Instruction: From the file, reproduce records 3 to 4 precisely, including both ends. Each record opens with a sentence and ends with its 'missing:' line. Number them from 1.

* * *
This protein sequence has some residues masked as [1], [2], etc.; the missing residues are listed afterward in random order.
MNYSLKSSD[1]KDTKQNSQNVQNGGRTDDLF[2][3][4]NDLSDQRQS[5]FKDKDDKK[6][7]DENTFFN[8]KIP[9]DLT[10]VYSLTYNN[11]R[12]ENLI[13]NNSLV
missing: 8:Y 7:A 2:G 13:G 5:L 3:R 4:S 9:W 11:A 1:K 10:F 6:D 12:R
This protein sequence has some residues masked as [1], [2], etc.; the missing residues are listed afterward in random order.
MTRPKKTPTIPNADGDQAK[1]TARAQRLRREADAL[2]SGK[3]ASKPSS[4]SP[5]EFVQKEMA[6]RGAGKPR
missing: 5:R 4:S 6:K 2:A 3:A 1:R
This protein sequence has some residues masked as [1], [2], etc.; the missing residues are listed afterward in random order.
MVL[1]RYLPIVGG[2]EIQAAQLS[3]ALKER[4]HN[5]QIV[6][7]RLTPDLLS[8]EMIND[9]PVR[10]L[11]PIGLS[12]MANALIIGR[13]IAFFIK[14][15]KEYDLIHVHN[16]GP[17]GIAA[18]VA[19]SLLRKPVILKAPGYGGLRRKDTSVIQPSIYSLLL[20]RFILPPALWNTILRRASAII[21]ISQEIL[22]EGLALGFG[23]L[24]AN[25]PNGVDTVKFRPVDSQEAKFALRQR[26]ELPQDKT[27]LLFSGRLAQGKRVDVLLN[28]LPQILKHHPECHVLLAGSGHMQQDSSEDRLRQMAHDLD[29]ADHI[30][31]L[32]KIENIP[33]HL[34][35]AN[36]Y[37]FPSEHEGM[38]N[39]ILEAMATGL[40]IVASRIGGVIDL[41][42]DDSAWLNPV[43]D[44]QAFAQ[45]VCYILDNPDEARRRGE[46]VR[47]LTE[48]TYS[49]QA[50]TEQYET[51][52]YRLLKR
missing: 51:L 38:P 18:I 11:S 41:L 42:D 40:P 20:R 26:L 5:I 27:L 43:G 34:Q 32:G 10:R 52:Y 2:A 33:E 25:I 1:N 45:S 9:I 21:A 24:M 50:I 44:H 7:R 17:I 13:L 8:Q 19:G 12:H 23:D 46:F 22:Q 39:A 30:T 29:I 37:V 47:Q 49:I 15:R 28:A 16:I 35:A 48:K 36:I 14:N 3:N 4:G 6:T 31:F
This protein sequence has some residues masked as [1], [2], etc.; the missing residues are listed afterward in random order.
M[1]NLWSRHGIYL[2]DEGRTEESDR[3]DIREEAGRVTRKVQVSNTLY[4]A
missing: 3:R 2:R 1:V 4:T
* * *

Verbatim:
This protein sequence has some residues masked as [1], [2], etc.; the missing residues are listed afterward in random order.
MVL[1]RYLPIVGG[2]EIQAAQLS[3]ALKER[4]HN[5]QIV[6][7]RLTPDLLS[8]EMIND[9]PVR[10]L[11]PIGLS[12]MANALIIGR[13]IAFFIK[14][15]KEYDLIHVHN[16]GP[17]GIAA[18]VA[19]SLLRKPVILKAPGYGGLRRKDTSVIQPSIYSLLL[20]RFILPPALWNTILRRASAII[21]ISQEIL[22]EGLALGFG[23]L[24]AN[25]PNGVDTVKFRPVDSQEAKFALRQR[26]ELPQDKT[27]LLFSGRLAQGKRVDVLLN[28]LPQILKHHPECHVLLAGSGHMQQDSSEDRLRQMAHDLD[29]ADHI[30][31]L[32]KIENIP[33]HL[34][35]AN[36]Y[37]FPSEHEGM[38]N[39]ILEAMATGL[40]IVASRIGGVIDL[41][42]DDSAWLNPV[43]D[44]QAFAQ[45]VCYILDNPDEARRRGE[46]VR[47]LTE[48]TYS[49]QA[50]TEQYET[51][52]YRLLKR
missing: 51:L 38:P 18:I 11:S 41:L 42:D 40:P 20:R 26:L 5:I 27:L 43:G 34:Q 32:G 10:R 52:Y 2:A 33:E 25:I 1:N 45:S 9:I 21:A 24:M 50:I 44:H 7:R 17:I 13:L 8:Q 19:G 12:H 23:D 46:F 22:Q 39:A 30:T 29:I 37:V 47:Q 49:I 15:R 28:A 16:I 35:A 48:K 36:I 14:N 3:N 4:G 6:T 31:F
This protein sequence has some residues masked as [1], [2], etc.; the missing residues are listed afterward in random order.
M[1]NLWSRHGIYL[2]DEGRTEESDR[3]DIREEAGRVTRKVQVSNTLY[4]A
missing: 3:R 2:R 1:V 4:T